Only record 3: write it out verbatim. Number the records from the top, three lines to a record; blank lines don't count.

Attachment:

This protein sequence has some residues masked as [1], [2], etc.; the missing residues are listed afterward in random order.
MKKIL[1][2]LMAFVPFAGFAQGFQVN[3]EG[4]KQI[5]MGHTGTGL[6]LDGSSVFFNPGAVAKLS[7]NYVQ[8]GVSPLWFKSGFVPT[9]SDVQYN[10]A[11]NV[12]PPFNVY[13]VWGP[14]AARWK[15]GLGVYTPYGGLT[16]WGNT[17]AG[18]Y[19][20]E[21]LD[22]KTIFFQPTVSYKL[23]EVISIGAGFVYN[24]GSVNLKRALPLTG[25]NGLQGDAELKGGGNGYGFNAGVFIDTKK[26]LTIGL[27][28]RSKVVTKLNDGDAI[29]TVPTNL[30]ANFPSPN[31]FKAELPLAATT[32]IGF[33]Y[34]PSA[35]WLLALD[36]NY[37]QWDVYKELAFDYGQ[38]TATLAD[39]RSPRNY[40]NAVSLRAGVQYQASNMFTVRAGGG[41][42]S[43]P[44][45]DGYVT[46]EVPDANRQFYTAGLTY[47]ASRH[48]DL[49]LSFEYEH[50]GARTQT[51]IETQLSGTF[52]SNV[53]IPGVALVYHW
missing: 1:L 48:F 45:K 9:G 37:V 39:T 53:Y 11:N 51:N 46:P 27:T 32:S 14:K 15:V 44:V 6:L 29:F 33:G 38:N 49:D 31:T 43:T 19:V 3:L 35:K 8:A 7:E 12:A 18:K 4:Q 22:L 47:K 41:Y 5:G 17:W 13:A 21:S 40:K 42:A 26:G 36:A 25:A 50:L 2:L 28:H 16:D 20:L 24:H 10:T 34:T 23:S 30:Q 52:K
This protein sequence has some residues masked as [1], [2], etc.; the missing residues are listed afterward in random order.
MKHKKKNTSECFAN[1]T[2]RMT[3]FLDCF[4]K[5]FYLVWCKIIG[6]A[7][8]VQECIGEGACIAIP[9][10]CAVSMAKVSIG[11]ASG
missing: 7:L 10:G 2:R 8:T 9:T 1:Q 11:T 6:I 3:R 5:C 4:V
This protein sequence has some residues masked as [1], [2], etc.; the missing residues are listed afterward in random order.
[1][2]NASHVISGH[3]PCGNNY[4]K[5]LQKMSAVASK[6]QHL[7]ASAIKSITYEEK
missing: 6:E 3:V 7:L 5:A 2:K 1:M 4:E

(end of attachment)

This protein sequence has some residues masked as [1], [2], etc.; the missing residues are listed afterward in random order.
[1][2]NASHVISGH[3]PCGNNY[4]K[5]LQKMSAVASK[6]QHL[7]ASAIKSITYEEK
missing: 6:E 3:V 7:L 5:A 2:K 1:M 4:E